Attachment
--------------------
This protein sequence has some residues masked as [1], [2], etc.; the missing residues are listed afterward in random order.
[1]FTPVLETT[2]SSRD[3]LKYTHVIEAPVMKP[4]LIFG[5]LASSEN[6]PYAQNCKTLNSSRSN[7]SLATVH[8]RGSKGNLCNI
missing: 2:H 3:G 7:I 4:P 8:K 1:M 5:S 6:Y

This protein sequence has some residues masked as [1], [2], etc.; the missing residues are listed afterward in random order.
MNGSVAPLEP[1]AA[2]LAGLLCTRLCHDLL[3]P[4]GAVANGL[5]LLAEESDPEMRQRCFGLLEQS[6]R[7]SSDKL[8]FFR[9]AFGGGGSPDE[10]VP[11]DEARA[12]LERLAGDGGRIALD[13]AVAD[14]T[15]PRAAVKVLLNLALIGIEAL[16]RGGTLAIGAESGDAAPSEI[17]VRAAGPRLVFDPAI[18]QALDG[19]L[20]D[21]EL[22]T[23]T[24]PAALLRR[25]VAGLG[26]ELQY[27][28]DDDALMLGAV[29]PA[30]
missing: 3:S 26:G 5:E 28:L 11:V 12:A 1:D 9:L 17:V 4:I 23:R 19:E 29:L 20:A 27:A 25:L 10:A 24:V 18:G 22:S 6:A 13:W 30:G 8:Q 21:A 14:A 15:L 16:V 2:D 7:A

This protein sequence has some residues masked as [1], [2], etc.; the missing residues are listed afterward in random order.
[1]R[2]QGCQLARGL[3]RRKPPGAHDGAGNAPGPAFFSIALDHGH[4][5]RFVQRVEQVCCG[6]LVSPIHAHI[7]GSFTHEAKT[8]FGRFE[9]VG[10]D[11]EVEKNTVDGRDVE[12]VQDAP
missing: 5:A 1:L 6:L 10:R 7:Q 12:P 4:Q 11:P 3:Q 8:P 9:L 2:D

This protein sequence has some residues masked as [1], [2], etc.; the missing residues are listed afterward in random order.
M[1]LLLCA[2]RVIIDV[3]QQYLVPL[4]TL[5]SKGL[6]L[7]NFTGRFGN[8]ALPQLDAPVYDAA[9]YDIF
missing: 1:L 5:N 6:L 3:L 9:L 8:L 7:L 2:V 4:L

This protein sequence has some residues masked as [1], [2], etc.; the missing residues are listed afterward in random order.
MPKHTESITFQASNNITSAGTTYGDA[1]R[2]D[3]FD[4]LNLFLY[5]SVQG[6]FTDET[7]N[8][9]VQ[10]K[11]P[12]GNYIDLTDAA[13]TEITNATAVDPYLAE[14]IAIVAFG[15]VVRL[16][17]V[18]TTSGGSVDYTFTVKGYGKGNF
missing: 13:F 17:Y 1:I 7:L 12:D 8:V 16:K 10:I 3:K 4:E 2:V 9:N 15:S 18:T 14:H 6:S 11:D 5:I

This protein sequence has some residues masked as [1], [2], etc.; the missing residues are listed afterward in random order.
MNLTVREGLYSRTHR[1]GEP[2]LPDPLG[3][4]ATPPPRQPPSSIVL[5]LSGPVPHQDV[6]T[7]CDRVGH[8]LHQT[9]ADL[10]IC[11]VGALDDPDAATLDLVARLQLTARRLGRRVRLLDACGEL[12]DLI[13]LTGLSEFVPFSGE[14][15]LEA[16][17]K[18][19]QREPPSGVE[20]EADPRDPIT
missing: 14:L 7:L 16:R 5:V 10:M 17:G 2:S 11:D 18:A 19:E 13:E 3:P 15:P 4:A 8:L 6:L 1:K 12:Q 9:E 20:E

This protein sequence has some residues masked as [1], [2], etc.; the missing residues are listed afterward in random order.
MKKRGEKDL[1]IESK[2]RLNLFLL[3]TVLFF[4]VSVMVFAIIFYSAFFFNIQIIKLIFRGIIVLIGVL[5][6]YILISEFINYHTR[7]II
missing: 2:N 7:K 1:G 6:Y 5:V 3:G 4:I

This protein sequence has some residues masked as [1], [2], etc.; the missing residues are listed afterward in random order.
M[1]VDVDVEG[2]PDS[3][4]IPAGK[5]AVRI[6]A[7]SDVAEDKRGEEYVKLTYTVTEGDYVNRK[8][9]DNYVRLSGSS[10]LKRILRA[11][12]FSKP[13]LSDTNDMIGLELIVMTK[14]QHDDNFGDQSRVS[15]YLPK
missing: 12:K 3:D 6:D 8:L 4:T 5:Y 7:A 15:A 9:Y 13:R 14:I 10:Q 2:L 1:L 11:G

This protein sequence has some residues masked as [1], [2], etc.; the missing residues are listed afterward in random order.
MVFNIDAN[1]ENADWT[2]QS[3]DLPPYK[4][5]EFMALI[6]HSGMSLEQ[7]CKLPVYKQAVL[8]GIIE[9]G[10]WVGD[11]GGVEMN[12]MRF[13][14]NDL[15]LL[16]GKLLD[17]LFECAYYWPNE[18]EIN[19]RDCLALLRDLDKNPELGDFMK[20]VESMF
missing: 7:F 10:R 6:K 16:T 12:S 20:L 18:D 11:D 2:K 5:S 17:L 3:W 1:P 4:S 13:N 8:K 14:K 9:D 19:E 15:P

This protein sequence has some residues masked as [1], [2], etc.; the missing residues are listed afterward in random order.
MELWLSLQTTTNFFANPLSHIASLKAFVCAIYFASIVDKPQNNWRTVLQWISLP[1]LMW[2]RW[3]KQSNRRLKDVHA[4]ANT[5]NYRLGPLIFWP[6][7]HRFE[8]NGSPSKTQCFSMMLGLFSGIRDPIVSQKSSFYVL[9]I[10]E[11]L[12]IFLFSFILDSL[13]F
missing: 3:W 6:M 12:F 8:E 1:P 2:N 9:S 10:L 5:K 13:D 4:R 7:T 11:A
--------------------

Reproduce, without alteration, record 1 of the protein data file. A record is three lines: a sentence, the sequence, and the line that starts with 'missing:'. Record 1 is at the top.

This protein sequence has some residues masked as [1], [2], etc.; the missing residues are listed afterward in random order.
[1]FTPVLETT[2]SSRD[3]LKYTHVIEAPVMKP[4]LIFG[5]LASSEN[6]PYAQNCKTLNSSRSN[7]SLATVH[8]RGSKGNLCNI
missing: 2:H 3:G 7:I 4:P 8:K 1:M 5:S 6:Y